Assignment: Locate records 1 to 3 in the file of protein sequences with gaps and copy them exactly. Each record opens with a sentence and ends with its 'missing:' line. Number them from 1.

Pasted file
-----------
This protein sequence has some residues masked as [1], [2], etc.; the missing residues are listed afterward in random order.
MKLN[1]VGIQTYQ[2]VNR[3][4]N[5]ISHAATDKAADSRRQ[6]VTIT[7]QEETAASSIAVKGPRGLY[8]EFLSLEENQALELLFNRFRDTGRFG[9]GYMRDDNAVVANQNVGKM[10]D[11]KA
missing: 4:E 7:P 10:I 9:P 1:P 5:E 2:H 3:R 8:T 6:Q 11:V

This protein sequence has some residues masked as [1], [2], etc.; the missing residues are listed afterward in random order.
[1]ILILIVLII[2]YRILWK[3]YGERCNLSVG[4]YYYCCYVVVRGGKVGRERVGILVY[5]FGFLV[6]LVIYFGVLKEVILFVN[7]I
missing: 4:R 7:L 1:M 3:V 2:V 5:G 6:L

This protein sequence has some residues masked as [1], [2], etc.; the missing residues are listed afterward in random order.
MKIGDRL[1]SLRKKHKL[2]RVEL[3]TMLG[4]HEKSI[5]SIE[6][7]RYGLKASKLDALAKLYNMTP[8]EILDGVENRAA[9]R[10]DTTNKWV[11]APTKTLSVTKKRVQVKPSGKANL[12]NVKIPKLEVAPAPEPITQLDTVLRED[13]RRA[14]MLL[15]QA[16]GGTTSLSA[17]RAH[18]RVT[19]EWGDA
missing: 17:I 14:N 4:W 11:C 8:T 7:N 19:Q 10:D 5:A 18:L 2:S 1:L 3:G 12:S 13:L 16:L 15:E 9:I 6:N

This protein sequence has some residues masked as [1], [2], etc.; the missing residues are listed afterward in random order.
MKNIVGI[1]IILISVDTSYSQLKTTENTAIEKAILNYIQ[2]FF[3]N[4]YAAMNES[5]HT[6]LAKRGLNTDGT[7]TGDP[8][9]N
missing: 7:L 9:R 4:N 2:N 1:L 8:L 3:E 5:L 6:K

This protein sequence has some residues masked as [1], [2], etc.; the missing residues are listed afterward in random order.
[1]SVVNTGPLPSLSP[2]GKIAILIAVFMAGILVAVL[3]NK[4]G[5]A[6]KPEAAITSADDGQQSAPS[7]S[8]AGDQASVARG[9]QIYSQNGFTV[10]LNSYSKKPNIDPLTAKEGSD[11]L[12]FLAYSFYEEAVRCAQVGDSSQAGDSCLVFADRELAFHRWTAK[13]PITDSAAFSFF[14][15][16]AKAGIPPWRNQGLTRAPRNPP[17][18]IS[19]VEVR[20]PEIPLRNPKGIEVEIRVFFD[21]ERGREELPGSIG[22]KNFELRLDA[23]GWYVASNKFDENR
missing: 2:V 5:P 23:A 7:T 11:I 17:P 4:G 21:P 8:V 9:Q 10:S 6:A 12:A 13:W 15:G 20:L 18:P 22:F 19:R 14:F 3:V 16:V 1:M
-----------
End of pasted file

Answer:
This protein sequence has some residues masked as [1], [2], etc.; the missing residues are listed afterward in random order.
MKLN[1]VGIQTYQ[2]VNR[3][4]N[5]ISHAATDKAADSRRQ[6]VTIT[7]QEETAASSIAVKGPRGLY[8]EFLSLEENQALELLFNRFRDTGRFG[9]GYMRDDNAVVANQNVGKM[10]D[11]KA
missing: 4:E 7:P 10:I 9:P 1:P 5:E 2:H 3:R 8:T 6:Q 11:V

This protein sequence has some residues masked as [1], [2], etc.; the missing residues are listed afterward in random order.
[1]ILILIVLII[2]YRILWK[3]YGERCNLSVG[4]YYYCCYVVVRGGKVGRERVGILVY[5]FGFLV[6]LVIYFGVLKEVILFVN[7]I
missing: 4:R 7:L 1:M 3:V 2:V 5:G 6:L

This protein sequence has some residues masked as [1], [2], etc.; the missing residues are listed afterward in random order.
MKIGDRL[1]SLRKKHKL[2]RVEL[3]TMLG[4]HEKSI[5]SIE[6][7]RYGLKASKLDALAKLYNMTP[8]EILDGVENRAA[9]R[10]DTTNKWV[11]APTKTLSVTKKRVQVKPSGKANL[12]NVKIPKLEVAPAPEPITQLDTVLRED[13]RRA[14]MLL[15]QA[16]GGTTSLSA[17]RAH[18]RVT[19]EWGDA
missing: 17:I 14:N 4:W 11:C 8:T 7:N 19:Q 10:D 5:A 18:L 2:S 1:L 3:G 12:S 13:L 16:L 15:E 9:I 6:N